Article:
TikTok has gone on the offensive to set the record straight about what it is, who owns it, and more.
With rumors running rampant both on Capitol Hill and in the press, the social media app is taking accusations about things like data tracking and its ties to China head on by launching a new information center to call out anything that the company considers off-base or altogether wrong.
“Let us set the record straight. TikTok is not available in China,” the company vowed. “[TikTok’s] US user data is stored in Virginia with a back-up in Singapore and strict controls on employee access. TikTok has never provided any US user data to the Chinese government, nor would it do so if asked. Any insinuation to the contrary is unfounded and blatantly false.”
“TikTok has become the latest target, but we are not the enemy. The bigger move is to use this moment to drive deeper conversations around algorithms, transparency, and content moderation, and to develop stricter rules of the road. We are taking the first step of many to address these concerns, and call on the industry to follow our lead for the benefit of users and creators everywhere,” added CEO Kevin Mayer.
Fighting Trump’s Executive Order
Taking China out of the discussion would be a nice start, but the app developer is also having to wrestle with President Trump’s executive order threatening that the company would be banned in the U.S. if it isn’t sold by the Chinese companies that own it.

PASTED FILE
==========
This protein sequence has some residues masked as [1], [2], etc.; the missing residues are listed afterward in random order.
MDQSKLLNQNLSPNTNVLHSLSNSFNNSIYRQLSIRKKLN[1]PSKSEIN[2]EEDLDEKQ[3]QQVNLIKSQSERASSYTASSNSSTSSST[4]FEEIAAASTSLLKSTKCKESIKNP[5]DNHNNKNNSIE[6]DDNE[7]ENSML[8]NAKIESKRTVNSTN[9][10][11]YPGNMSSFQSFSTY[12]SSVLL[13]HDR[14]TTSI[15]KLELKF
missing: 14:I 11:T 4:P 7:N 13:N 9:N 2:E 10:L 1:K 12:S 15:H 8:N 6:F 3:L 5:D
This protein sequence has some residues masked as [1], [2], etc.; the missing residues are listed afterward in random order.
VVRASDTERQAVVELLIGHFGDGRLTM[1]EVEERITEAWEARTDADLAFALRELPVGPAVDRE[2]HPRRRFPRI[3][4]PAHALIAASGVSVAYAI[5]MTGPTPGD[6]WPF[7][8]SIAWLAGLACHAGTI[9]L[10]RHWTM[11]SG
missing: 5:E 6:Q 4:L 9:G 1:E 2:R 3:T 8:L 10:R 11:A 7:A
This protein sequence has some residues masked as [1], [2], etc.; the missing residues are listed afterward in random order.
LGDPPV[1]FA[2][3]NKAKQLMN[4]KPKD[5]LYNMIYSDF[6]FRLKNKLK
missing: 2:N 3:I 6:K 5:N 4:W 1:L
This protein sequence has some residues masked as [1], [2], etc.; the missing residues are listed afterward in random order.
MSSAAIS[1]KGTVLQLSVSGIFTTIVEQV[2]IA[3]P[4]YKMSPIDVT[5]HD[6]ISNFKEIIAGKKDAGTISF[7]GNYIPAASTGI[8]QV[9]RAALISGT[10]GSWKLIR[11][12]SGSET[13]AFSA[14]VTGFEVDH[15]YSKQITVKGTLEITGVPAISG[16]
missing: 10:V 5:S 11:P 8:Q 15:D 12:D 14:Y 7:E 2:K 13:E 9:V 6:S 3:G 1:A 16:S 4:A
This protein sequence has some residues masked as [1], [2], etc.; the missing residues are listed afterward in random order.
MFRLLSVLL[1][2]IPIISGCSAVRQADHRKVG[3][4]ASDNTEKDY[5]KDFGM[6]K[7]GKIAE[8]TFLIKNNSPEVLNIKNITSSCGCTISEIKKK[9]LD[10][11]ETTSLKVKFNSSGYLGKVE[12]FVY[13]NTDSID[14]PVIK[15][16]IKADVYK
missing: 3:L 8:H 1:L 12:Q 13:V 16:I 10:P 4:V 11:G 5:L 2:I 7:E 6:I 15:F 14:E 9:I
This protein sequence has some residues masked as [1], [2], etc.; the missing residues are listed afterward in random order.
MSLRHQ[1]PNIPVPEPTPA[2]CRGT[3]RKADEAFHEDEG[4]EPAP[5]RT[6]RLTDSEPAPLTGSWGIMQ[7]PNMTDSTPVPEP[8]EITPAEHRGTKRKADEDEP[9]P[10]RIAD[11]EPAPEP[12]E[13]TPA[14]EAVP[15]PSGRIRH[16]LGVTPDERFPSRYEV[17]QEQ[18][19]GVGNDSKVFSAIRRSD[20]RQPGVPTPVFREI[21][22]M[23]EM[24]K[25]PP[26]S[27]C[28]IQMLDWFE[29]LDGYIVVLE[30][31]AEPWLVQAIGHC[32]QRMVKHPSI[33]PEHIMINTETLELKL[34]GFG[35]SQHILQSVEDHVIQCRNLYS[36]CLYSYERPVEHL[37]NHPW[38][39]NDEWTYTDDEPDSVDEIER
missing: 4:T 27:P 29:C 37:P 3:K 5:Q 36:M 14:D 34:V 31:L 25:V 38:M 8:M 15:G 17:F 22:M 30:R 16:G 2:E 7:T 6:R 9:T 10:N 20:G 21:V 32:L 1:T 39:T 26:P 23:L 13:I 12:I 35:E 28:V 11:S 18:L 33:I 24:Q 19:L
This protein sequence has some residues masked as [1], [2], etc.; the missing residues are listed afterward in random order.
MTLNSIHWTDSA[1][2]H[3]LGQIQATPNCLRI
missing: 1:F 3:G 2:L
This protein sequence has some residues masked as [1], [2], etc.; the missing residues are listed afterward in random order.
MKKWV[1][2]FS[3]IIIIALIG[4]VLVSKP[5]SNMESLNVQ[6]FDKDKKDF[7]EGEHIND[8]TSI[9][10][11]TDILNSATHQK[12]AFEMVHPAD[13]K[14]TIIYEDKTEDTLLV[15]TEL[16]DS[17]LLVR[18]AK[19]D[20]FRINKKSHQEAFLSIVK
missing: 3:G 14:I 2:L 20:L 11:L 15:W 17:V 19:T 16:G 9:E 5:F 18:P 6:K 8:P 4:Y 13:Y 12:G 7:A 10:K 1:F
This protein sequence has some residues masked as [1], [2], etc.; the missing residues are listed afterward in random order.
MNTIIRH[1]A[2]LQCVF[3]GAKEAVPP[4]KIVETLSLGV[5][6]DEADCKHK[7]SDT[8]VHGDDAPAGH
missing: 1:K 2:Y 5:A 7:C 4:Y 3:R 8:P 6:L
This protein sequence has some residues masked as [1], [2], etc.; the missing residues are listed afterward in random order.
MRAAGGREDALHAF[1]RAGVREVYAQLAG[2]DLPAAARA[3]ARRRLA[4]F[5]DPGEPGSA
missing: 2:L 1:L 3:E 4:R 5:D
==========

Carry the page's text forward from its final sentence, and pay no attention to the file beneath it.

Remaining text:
In response, the company is challenging the White House’s threat by saying that the Trump administration is overstepping the “rule of law.” More importantly, it wants its 2+ billion users to know that this matter will be a fight to the finish.
“This Executive Order ... sets a dangerous precedent for the concept of free expression and open markets. We will pursue all remedies available to us in order to ensure that the rule of law is not discarded and that our company and our users are treated fairly – if not by the Administration, then by the US courts.”
Misinformation and election interference
Having seen Facebook fall in an election interference mud puddle in 2016, TikTok seems determined to steer clear of that gaffe. To bolster its effort, the company is installing three new measures to combat misinformation and any other content that may be rigged to disrupt the 2020 election. These include:
An update on policies regarding misleading content to provide better clarity on what is and isn't allowed on TikTok.
Broadening its fact-checking partnerships to help verify election-related misinformation, and adding an in-app reporting option for election misinformation.
Partnering with experts from the U.S. Department of Homeland Security to protect against foreign influence on its platform.